An Unholy Communion, Monastery Murders Series #3
Wished I Could Have Liked It More
This is one of those books that I really wanted to like. I fully enjoy mysteries, and Christian mysteries are often quite intriguing. The idea of this taking place in Wales made this even more intriguing. Or so I hoped it would be. And the blurb completely captured my attention.
While the historical portions of this book really did seem interesting, I could not get into this story at all. I didn't care about the characters, and I found some portions of the book way too Catholic for a Christian mystery. Now make sure you understand. I have nothing against Catholics. My problem is that when a book is published as a Christian book, I think it needs to be have a solid Christian message. It should not mention worshipping Mary and other controversial Catholic topics. If a book is going to have this, it needs to be published by a Catholic publishing company. But this is just a pet peeve of mine.
I will say there is no profanity and no sex. I just would have preferred a little more Christian message. It is possible that if I had read the first two books in the series, I may have enjoyed it more as well.
I was sent a copy of this book in exchange for my honest review. I was not financially compensated, and all opinions are 100 percent mine.
December 29, 2013
Okay. Just okay.
While attending the dawn service of Ascension, Felicity is horrified to see someone fall from the tower and land at her feet. It seems there is another mystery when she picks up a piece of paper with a strange symbol that dropped from the victimÃ¢ÂÂs fingers and it bursts into flame as she opens it. Although it looks like an accident or suicide, itÃ¢ÂÂs obviously a murder (otherwise why is it the opening scene in a book series called The Monastery Murders?).
Felicity agrees to accompany her fiancÃÂ©, Antony, to supervise a pilgrimage to Wales for teenagers as a way to get her mind off the fatal fall, but thatÃ¢ÂÂs not easy with her dreams. And when she finds the strange symbol represents an ancient heretical society, it seems escaping might be harder than she thought.
This is a murder mystery, and starts well with a body appearing almost immediately. But the mystery of poor HwylÃ¢ÂÂs death is then ignored as Antony and Felicity go walking in Wales, and apart from the obvious fact that Hwyl is Welsh, this has no apparent relevance to the mystery. In fact, I was about 75% of the way through the novel before they started to address the mystery at all, and then it was quickly apparent (to me at least) who was behind it.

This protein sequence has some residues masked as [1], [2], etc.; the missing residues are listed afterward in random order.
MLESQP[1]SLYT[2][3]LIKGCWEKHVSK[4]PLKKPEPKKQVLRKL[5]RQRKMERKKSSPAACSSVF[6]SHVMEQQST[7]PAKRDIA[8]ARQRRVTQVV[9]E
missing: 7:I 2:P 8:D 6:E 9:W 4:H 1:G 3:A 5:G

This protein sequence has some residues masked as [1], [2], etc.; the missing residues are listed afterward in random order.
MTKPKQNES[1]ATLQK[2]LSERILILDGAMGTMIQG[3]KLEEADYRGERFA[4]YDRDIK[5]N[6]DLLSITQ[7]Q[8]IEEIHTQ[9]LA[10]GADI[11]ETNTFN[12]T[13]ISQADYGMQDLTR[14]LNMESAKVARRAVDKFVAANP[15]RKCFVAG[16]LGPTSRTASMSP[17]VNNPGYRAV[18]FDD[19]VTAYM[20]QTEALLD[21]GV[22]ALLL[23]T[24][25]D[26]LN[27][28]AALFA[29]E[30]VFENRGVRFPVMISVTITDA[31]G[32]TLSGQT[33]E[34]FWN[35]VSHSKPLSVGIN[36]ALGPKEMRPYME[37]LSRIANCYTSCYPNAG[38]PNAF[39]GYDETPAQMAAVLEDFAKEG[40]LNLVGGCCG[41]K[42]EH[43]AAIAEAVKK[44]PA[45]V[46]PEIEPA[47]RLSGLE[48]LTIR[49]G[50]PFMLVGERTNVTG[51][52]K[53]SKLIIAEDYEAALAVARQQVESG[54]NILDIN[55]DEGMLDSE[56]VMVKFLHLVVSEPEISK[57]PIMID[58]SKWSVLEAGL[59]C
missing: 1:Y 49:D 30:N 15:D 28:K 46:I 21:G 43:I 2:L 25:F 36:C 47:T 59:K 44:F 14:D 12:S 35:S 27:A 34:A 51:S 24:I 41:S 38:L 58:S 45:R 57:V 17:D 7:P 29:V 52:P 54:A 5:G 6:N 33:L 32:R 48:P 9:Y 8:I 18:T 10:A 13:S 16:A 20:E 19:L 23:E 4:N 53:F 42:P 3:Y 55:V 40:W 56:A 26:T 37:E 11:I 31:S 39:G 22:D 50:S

The walk, as described, was much like I imagine a real walk across Wales would be: long and boring, with occasional short bursts of action. It was supposed to be ecumenical (i.e. representing all the Christian world), but was actually AnglicanÃ¢ÂÂand high Anglican at that, complete with bells and smells, praying exclusively out of the prayer book, and saying the Stations of the Cross at regular intervals. This wouldnÃ¢ÂÂt have bothered me except the characters made a point of saying the walk was ecumenical, and it detracted from what was supposed to be the mystery of HywlÃ¢ÂÂs death.
An Unholy Communion made a lot of references to deliverance, exorcism and demonic powers working against Christianity. While this was relatively well explained, I didnÃ¢ÂÂt feel either of the main characters had real understanding. Antony displayed a solid practical understanding (e.g. knowing which prayers to pray), but didnÃ¢ÂÂt seem to see the bigger picture linkages (like wondering if two teenagers who wear black decorated with black and constantly quote Twilight are actually Christians). And Felicity seemed to be entirely ignorant of the dark sideÃ¢ÂÂshe reminded me a little of some of Dr WhoÃ¢ÂÂs companions from the 1960Ã¢ÂÂs.
One bugbear I constantly have with American authors setting books in Britain is their research and language. I was happy to find the research in An Unholy Communion was excellent (as I expected it to be. IÃ¢ÂÂve read several of her historical fiction epics, and they were outstanding). Given all the excellent research, it was distracting to see language issues: the reference to Cwm Rhondda spelled incorrectly, and the very English Antony using several Americanisms (gotten, granola bar, grill).